Abstract

Ovarian cancer ranked second in incidence among gynecologic cancers, but it causes more deaths than any other gynecologic cancer; at present there is no curative treatment beyond surgery. Animal models that employ carcinogens found in the human environment can provide a realistic platform to understand the mechanistic basis for disease development and to design rational chemopreventive/therapeutic strategies. We and others have shown that the administration of the environmental pollutant and tobacco smoke constituent dibenzo[def,p]chrysene (DBP) to mice by several routes of exposure can induce tumors in multiple sites including the ovary. In the present study we compared, for the first time, the tumorigenicity and DNA damage induced by DBP and its metabolites DBP-dihydrodiol (DBPDHD) and DBP-dihydrodiol epoxide (DBPDE) in the mouse ovary. Compounds were dissolved in dimethyl sulfoxide (DMSO) as the vehicle and administered by topical application into the mouse oral cavity three times per week for 38 weeks. No tumors were observed in mice treated with DMSO. At equal dose (24 nmol/30 μL DMSO), the incidence of ovarian tumors induced by DBPDHD was higher (60.7%), although not significantly, than that induced by DBP (44.8%). Similarly the levels of DNA damage induced by DBPDHD in the ovary were higher than those observed with DBP. We did not observe any histological abnormality in the ovary of mice treated with DBPDE, which is consistent with lack of DNA damage. Our results suggested that both DBP and DBPDHD can be metabolized in the mouse ovary leading to the formation of DBPDE that can damage DNA, which is a prerequisite step in the initiation stage of carcinogenesis.

Original languageEnglish (US)
Pages (from-to)1111-1118
Number of pages8
JournalChemical Research in Toxicology
Volume31
Issue number11
DOIs
StatePublished - Nov 19 2018

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Metabolites
DNA Damage
Ovary
DNA
Epoxy Compounds
Dimethyl Sulfoxide
Tumors
Neoplasms
Environmental Pollutants
Tobacco
Incidence
dibenzo(a,l)pyrene
trans-1,2-dihydro-1,2-naphthalenediol
Smoke
Carcinogens
Ovarian Neoplasms
Surgery
Mouth
Cause of Death
Carcinogenesis

All Science Journal Classification (ASJC) codes

  • Toxicology

Cite this

@article{c6ec2185d121489d8284746d8a57b158,
title = "Comparative Tumorigenicity and DNA Damage Induced by Dibenzo[ def,p]chrysene and Its Metabolites in the Mouse Ovary",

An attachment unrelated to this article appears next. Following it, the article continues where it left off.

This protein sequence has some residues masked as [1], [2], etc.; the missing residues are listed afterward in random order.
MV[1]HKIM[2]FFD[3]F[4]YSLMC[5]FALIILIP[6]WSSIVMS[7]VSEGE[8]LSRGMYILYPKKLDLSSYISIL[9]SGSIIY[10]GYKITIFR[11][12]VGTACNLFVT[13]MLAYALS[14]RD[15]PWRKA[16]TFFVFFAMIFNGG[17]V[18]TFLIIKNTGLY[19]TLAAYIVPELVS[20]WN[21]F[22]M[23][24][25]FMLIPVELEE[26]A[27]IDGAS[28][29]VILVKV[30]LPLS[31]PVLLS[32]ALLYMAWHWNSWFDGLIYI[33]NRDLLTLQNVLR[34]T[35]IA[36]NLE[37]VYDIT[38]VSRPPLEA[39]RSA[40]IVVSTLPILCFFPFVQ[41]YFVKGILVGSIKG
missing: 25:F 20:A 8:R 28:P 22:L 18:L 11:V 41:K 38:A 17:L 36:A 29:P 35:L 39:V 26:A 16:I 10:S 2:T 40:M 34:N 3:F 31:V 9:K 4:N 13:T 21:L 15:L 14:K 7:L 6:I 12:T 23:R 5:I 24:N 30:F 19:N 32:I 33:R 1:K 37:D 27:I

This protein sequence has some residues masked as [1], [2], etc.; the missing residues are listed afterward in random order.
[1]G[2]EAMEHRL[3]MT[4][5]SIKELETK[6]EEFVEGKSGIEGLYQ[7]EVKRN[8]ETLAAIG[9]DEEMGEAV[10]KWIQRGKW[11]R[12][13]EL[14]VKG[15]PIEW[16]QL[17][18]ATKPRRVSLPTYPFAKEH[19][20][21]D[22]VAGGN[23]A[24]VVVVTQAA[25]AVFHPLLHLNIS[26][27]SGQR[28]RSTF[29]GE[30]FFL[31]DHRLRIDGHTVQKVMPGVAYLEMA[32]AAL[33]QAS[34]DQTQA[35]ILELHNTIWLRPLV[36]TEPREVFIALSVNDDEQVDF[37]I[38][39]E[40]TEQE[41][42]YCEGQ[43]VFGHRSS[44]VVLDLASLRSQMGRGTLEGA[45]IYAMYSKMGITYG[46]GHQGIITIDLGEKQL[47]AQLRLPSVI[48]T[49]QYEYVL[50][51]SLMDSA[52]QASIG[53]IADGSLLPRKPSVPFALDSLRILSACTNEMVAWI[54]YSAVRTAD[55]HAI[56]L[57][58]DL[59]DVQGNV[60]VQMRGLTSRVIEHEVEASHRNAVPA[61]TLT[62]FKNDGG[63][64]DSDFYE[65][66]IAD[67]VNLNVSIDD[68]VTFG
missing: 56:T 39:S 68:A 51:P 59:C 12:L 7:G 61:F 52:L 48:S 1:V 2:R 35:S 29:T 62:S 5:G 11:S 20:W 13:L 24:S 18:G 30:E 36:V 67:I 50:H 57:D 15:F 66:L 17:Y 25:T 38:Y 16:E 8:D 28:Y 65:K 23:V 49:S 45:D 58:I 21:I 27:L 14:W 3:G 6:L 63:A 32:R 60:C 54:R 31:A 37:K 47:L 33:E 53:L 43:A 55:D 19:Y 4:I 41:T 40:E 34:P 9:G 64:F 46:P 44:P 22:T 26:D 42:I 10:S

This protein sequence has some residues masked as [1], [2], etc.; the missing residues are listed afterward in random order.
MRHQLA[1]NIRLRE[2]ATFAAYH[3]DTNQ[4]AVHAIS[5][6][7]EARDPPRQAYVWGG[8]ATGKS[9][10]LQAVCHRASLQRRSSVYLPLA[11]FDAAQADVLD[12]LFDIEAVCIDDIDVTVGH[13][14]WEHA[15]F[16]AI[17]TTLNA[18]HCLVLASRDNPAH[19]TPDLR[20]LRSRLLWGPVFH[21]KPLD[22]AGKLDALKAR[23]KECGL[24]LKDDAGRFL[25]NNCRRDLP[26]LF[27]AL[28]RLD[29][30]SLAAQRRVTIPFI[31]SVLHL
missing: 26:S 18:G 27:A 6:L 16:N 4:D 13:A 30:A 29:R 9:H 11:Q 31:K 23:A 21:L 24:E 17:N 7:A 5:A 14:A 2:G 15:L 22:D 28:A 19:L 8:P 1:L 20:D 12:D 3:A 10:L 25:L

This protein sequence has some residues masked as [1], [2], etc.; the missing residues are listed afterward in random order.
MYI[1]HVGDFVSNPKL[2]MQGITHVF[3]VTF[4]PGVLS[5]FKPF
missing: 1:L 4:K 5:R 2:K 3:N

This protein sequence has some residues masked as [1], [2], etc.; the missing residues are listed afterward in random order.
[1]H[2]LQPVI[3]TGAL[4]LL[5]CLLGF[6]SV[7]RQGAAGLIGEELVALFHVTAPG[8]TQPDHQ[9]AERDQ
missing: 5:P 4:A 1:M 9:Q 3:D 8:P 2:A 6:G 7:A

abstract = "Ovarian cancer ranked second in incidence among gynecologic cancers, but it causes more deaths than any other gynecologic cancer; at present there is no curative treatment beyond surgery. Animal models that employ carcinogens found in the human environment can provide a realistic platform to understand the mechanistic basis for disease development and to design rational chemopreventive/therapeutic strategies. We and others have shown that the administration of the environmental pollutant and tobacco smoke constituent dibenzo[def,p]chrysene (DBP) to mice by several routes of exposure can induce tumors in multiple sites including the ovary. In the present study we compared, for the first time, the tumorigenicity and DNA damage induced by DBP and its metabolites DBP-dihydrodiol (DBPDHD) and DBP-dihydrodiol epoxide (DBPDE) in the mouse ovary. Compounds were dissolved in dimethyl sulfoxide (DMSO) as the vehicle and administered by topical application into the mouse oral cavity three times per week for 38 weeks. No tumors were observed in mice treated with DMSO. At equal dose (24 nmol/30 μL DMSO), the incidence of ovarian tumors induced by DBPDHD was higher (60.7{\%}), although not significantly, than that induced by DBP (44.8{\%}). Similarly the levels of DNA damage induced by DBPDHD in the ovary were higher than those observed with DBP. We did not observe any histological abnormality in the ovary of mice treated with DBPDE, which is consistent with lack of DNA damage. Our results suggested that both DBP and DBPDHD can be metabolized in the mouse ovary leading to the formation of DBPDE that can damage DNA, which is a prerequisite step in the initiation stage of carcinogenesis.",
author = "Kun-Ming Chen and Yuan-Wan Sun and Cooper, {Timothy K.} and Gabrielle Benitez and Cesar Aliaga and Junjia Zhu and Krishne Gowda and Shantu Amin and Karam El-Bayoumy",
year = "2018",
month = "11",